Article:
I contributed 12 acrylic on plywood paintings as my part of a group show at the K8N Gallery in September 2016. They are shaped like black silhouettes of a cube, but  become virtual cubes with the addition of just the slightest hint at the point that would be their interior apex. These hints are white letters and symbols made by pressing IBM typewriter balls into the dried black paint and filling the indentations with white paint.

The black paint looks very substantial, but it is not painterly. I sanded out any indications of brushwork or drips to eliminate that trope. I don’t doubt that someone will, or perhaps has, found a new role for painterliness, but in this case, it would make reading these works unnecessarily complicated. It is only necessary that the paint has a material presence that can compete with the virtual depth caused by the colour. Opposing tendencies are held in suspension, push-pull*, in and out, surface and image. For me, that delicate balance encourages an awareness of the perception itself, the seeing of a cube.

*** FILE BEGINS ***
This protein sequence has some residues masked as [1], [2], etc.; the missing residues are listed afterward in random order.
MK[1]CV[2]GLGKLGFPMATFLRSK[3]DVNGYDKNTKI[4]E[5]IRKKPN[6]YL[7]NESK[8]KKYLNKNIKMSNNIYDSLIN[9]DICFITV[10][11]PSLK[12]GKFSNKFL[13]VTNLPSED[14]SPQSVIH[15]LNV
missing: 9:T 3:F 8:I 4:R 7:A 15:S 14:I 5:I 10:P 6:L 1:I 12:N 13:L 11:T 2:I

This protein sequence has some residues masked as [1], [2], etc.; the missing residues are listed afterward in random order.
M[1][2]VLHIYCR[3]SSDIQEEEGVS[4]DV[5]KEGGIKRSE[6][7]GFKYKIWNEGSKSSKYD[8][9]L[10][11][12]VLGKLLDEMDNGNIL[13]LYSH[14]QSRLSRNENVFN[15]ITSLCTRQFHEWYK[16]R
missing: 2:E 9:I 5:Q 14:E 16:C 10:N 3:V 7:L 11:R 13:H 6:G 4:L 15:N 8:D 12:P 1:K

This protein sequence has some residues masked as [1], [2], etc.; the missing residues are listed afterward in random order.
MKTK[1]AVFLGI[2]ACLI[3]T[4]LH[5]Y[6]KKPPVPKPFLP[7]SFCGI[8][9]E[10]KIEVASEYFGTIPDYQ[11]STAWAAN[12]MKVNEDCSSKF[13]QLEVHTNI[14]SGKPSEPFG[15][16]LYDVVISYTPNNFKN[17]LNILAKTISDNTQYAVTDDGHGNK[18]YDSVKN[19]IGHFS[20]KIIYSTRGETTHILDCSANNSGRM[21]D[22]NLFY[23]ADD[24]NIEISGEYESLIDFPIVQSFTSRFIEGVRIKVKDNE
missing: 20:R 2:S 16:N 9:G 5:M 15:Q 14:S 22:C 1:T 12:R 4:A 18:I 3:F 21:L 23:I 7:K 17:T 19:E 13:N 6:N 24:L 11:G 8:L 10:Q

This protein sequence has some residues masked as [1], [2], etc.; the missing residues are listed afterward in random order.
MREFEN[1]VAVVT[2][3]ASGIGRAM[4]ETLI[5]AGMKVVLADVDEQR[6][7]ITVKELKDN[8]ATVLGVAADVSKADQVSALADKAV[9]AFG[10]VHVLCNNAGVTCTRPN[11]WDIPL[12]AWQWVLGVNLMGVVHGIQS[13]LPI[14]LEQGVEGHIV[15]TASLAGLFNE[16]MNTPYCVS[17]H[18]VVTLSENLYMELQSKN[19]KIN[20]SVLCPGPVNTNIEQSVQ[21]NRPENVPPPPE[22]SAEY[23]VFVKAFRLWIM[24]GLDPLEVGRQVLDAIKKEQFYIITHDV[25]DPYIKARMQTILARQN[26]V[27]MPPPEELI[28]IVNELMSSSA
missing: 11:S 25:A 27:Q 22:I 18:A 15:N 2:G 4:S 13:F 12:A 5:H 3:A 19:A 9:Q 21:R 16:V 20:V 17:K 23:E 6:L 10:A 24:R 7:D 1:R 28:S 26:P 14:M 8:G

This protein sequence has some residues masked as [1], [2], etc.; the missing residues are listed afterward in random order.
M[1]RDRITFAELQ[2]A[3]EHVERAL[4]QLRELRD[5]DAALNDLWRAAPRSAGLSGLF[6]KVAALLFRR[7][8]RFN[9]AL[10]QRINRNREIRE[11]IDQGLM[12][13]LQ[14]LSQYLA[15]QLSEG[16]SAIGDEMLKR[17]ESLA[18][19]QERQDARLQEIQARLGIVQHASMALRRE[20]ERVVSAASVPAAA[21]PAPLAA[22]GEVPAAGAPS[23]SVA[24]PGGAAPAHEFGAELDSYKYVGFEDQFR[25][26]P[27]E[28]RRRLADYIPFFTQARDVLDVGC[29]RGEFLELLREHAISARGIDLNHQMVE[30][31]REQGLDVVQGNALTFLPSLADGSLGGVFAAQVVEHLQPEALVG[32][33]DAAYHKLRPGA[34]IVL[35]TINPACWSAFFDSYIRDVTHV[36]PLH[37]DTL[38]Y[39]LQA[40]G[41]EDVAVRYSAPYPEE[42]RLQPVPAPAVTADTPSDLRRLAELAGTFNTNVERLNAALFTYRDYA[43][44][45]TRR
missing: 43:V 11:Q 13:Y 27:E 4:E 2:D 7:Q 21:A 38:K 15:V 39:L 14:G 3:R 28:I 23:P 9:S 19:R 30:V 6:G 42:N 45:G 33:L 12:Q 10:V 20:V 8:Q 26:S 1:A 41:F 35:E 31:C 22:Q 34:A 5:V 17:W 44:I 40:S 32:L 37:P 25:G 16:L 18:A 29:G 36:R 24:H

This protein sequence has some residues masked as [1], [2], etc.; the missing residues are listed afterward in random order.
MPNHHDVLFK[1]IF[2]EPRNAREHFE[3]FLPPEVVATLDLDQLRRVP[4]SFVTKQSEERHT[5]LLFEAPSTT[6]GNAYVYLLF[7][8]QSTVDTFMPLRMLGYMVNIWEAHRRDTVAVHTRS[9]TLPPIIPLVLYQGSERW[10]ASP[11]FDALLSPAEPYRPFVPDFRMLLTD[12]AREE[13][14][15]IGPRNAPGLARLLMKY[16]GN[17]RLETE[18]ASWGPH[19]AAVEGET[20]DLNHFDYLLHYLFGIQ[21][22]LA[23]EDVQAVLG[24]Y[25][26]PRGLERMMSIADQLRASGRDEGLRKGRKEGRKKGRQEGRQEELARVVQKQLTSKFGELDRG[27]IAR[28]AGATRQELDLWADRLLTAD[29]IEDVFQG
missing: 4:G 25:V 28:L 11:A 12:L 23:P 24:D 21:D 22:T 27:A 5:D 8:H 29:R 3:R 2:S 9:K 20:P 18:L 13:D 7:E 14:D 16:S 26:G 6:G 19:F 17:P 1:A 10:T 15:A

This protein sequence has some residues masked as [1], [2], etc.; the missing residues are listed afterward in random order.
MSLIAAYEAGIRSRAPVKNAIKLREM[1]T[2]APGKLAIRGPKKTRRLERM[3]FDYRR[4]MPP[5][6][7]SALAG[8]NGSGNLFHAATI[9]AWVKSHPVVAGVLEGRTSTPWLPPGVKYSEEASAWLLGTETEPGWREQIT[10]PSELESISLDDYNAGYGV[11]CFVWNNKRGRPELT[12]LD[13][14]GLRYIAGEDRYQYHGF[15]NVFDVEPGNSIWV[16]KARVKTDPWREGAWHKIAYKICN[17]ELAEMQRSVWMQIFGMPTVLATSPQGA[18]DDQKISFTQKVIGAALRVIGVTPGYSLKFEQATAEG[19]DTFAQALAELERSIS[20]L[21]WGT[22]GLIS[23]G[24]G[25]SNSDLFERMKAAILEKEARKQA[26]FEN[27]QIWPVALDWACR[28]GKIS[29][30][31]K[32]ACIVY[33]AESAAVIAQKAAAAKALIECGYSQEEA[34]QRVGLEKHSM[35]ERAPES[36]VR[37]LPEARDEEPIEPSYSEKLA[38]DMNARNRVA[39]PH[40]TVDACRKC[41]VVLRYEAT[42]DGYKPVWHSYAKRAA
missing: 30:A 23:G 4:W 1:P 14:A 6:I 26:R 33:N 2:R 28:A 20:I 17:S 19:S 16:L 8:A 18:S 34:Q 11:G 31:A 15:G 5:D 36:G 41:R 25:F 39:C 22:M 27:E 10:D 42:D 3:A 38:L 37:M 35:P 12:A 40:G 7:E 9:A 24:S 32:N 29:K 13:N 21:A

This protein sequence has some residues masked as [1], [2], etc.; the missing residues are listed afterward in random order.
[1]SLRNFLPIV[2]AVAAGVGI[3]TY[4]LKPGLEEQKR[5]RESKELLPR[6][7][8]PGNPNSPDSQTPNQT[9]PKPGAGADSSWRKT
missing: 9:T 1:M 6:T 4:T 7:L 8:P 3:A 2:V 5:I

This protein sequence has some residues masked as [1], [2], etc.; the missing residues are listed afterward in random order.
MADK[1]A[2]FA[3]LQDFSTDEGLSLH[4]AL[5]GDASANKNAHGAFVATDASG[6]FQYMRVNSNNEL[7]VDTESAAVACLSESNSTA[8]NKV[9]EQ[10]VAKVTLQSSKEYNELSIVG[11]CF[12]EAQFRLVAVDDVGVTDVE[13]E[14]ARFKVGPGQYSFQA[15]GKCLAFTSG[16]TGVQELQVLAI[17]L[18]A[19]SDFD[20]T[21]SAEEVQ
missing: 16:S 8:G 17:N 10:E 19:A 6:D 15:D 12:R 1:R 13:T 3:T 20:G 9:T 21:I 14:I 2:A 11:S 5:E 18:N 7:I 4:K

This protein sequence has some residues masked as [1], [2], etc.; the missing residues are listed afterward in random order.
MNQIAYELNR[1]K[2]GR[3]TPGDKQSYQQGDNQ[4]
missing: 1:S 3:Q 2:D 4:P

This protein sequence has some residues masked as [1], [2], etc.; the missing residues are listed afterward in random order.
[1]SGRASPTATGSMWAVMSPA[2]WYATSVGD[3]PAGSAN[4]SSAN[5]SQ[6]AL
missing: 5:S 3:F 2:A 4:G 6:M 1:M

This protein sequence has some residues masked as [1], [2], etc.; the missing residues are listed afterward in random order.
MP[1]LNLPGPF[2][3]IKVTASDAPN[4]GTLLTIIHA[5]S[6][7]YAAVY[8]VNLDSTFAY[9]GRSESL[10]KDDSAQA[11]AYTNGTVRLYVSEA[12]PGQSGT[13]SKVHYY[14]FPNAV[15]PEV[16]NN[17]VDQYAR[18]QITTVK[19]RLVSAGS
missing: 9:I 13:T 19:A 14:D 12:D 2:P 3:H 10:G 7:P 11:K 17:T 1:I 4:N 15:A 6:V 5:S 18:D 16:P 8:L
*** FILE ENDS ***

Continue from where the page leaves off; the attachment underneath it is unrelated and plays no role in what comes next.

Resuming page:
*Push-pull is a term Hans Hofmann used to refer to colour dynamics, blue for instance tends to recede, and yellow tends to come forward. These factors need to be borne in mind when working with figure/ground relations.